Review: Thor

Cast out from Asgard, the once mighty Thor must act in a way that means he is once again worthy to hold his hammer Mjolnir. But will that be in time to prevent his brother Loki from seizing control?

After the disappointment of the second Iron Man movie, there was perhaps extra interest in how the next Marvel Studios’ movie would fare – would the build up to The Avengers lose its momentum completely?

Thor is anything but disappointing. In the hands of surprising choice Kenneth Branagh, it’s not simply a superhero origin movie; it may not be the Shakespearean drama that some have claimed it to be, but it’s definitely a cut above the average entry in this genre. There seems to be a temptation for “big” names to phone their performance in for this type of film, but here the cast treat the script as seriously as any other. Anthony Hopkins, in particular, has the necessary gravitas and innate commanding power to sell Odin as the all-powerful ruler of Asgard.

 Marvel purists may dislike some of the changes made to Stan Lee’s original comic book (Thor isn’t turned into Dr Donald Blake in this version), but they work well within the context of the film, and while there’s a necessary jump in tone and atmosphere between the Asgardian sections and the Earth-based scenes, they don’t jar against each other as they sometimes have done in the comic book. It’s easier to believe this incarnation of Thor agreeing to become part of The Avengers than some of the variants we’ve met over the years.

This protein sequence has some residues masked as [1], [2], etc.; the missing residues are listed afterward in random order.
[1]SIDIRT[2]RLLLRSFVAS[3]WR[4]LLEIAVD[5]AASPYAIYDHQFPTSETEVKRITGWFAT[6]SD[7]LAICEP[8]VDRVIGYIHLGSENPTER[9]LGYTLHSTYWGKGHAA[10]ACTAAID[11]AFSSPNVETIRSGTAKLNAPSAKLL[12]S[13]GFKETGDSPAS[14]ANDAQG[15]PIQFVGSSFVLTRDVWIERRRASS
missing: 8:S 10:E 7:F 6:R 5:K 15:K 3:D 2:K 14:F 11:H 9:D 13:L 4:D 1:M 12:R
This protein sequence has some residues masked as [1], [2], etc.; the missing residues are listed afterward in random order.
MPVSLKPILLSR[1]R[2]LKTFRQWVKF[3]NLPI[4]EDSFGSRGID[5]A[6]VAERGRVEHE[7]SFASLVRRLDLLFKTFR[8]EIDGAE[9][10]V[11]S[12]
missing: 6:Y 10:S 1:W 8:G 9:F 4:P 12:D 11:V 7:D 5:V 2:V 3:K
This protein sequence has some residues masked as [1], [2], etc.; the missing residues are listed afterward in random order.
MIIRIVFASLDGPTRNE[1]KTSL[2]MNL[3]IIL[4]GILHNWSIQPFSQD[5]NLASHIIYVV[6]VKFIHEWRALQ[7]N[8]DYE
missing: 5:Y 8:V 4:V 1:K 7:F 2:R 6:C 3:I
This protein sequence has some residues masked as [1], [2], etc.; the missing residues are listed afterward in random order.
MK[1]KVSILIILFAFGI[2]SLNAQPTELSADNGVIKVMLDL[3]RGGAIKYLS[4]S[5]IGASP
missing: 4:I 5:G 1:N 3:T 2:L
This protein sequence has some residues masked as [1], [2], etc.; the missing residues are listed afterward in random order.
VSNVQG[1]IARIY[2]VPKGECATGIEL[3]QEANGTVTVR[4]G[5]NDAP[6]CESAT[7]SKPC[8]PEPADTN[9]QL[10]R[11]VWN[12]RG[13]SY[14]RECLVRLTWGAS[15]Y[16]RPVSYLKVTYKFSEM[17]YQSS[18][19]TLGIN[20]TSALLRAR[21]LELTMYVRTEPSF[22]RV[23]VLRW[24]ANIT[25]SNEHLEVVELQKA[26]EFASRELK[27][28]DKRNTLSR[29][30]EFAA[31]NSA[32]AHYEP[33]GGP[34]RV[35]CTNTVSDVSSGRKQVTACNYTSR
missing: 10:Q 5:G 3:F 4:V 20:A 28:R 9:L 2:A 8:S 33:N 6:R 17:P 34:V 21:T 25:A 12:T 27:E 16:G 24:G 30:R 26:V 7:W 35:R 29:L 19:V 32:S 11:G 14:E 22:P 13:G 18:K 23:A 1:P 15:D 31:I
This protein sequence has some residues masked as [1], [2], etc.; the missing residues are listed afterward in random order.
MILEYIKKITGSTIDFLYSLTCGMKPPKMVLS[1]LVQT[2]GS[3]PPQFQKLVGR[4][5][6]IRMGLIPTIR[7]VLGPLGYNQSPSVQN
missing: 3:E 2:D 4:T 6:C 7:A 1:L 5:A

Chris Hemsworth – Jim Kirk’s dad from the 2009 Star Trek film – is centre stage for a large part of the film, and carries the weight well, while Tom Hiddleston is brilliantly cast as the conflicted Loki. Natalie Portman’s Jane isn’t as well-rounded as the other characters, but hopefully we’ll get to see more of her in the sequel away from the other characters.

As is becoming common with the Marvel Studios movies, the Blu-ray and DVDs are packed with extras which will take some considerable time to get through. All but the single disc edition include The Consultant, the new mini-movie featuring Agent Coulson, and there are various deleted scenes and behind-the-scenes features.  

Verdict: A return to form for the Marvel franchise, which will appeal to comic book fans and the general audience alike.   8/10

Paul Simpson

Thor is available from Paramount Home Entertainment from September 26.

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